While there was sufficient justification for an investigatory stop, we must determine the appropriateness of its scope. The defendant argues that because he was ordered out of the vehicle and handcuffed, the investigatory stop was actually an arrest which necessitated probable cause.
“The officers were permitted to take reasonable measures, such as ordering him out of the vehicle in which he was sitting, to ensure that he did not attempt to escape before they could conduct a threshold inquiry.” Commonwealth v. Bostock, 450 Mass. 616, 622 (2008). It was reasonable in the circumstances for Detective O’Brien to order the defendant out of his vehicle and to handcuff him to prevent him from fleeing. The defendant had failed to respond to the repeated commands to turn off the engine and looked in all directions suspiciously., See Commonwealth v. Moses, 408 Mass. 136, 143 (1990), quoting from Commonwealth v. Blake, 23 Mass. App. Ct. 456, 460 (1987) (“We think the police could act on a probability that the occupants of the car, conscious of guilt and fearing imminent exposure, would, unless blocked [or otherwise temporarily immobilized], attempt flight, with danger to the public, the police racing in pursuit, and the occupants themselves”). Accordingly, the investigatory stop, as well as the subsequent actions of the detective incident to the stop, were permissible and the motion judge did not err in denying the defendant’s motion to suppress. See Commonwealth v. Knight, 75 Mass. App. Ct. 735, 739 (2009) (“Contrary to the defendant’s claim, his arrest was not complete at the point when he was ordered out of the car or even when he was handcuffed”).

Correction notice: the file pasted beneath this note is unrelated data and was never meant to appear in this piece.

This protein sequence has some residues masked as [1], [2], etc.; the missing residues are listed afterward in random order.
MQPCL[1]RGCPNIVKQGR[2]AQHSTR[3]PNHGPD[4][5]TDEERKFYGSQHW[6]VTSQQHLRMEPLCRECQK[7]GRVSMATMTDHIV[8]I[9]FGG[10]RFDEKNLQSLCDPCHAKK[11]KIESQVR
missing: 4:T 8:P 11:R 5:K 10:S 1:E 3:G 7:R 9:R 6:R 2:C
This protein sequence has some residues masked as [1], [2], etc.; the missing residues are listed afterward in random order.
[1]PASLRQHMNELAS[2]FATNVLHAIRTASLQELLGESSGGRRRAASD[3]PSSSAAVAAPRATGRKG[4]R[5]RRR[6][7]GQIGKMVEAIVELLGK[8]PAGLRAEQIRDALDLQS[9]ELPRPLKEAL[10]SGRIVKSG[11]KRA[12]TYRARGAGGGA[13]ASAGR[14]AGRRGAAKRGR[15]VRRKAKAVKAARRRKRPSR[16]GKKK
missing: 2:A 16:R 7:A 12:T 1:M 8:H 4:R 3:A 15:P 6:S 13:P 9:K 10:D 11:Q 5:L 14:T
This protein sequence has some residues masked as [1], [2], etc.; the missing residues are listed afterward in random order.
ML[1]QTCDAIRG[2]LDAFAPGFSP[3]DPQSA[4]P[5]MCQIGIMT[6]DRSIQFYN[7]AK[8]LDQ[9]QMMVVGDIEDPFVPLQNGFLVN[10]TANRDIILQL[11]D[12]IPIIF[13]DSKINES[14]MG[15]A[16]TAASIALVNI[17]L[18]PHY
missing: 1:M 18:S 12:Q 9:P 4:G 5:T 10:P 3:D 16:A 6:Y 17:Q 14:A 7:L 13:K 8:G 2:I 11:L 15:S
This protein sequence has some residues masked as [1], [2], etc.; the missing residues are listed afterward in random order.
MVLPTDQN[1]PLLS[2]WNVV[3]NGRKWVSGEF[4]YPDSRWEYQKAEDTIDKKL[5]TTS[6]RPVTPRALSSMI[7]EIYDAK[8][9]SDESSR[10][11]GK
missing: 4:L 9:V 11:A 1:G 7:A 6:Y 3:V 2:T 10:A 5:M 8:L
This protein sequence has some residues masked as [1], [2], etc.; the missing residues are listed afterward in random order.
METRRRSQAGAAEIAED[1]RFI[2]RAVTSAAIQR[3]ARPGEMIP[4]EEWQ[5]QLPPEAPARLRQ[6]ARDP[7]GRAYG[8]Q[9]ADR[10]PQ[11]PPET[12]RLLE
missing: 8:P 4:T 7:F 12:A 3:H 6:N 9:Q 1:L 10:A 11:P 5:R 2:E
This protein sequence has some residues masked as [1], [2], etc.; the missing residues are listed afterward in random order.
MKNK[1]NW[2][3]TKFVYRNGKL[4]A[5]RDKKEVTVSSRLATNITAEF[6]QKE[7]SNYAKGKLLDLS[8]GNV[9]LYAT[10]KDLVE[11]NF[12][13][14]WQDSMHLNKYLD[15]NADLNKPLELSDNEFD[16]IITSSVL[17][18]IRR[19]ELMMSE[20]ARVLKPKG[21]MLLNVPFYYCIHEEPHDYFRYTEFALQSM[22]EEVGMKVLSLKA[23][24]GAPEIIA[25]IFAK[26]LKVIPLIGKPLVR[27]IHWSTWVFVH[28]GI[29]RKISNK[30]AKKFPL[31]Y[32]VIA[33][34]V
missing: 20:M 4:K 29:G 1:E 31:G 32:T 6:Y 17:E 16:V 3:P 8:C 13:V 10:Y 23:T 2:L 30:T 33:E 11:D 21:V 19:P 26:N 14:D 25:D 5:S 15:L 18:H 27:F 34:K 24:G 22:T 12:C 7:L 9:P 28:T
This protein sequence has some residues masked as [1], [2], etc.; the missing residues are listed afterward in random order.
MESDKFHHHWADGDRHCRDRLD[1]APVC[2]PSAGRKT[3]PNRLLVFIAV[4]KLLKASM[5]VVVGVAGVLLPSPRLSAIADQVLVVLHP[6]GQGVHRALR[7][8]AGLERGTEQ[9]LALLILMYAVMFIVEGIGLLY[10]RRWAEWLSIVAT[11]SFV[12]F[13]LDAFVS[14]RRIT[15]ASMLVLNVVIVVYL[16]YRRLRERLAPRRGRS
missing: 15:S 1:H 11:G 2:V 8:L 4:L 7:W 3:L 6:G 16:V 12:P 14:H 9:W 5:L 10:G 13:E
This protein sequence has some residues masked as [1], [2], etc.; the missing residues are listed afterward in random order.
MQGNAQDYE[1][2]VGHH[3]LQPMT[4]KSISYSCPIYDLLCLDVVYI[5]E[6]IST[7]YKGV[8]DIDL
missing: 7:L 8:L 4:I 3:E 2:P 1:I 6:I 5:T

- Sufficiency of the evidence. The defendant maintains that the evidence presented at trial was insufficient to convict him of distribution of a class D substance. Specifically, he argues that the evidence presented at trial was as equally compelling that he was the buyer of the marijuana as it was that he was the seller of the marijuana. This would result in making the evidence insufficient to convict him of the distribution charge. The evidence, however, viewed in the light most favorable to the Commonwealth, see Commonwealth v. Latimore, 378 Mass. 671, 676-677 (1979), only supported the theory that the defendant was the seller. This included: Fitzmorris entering the defendant’s vehicle without a brown paper bag and getting out of the vehicle with a brown paper bag (which was later found to contain approximately one pound of marijuana) after a short and suspicious ride around the block; the defendant was found with $ 1,000 cash in his hand and a cuff sheet next to him, which contained a notation for “Bob” and “1,000” with the number “3,000” crossed out; as well as additional cash, but no marijuana, found in the defendant’s car. Accordingly, the motion for a required finding of not guilty was properly denied. See ibid.